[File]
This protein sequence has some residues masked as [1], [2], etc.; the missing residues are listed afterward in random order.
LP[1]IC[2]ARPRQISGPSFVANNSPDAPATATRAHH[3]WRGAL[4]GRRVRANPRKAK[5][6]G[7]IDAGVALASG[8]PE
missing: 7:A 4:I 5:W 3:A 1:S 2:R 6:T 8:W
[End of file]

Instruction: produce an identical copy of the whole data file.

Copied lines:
This protein sequence has some residues masked as [1], [2], etc.; the missing residues are listed afterward in random order.
LP[1]IC[2]ARPRQISGPSFVANNSPDAPATATRAHH[3]WRGAL[4]GRRVRANPRKAK[5][6]G[7]IDAGVALASG[8]PE
missing: 7:A 4:I 5:W 3:A 1:S 2:R 6:T 8:W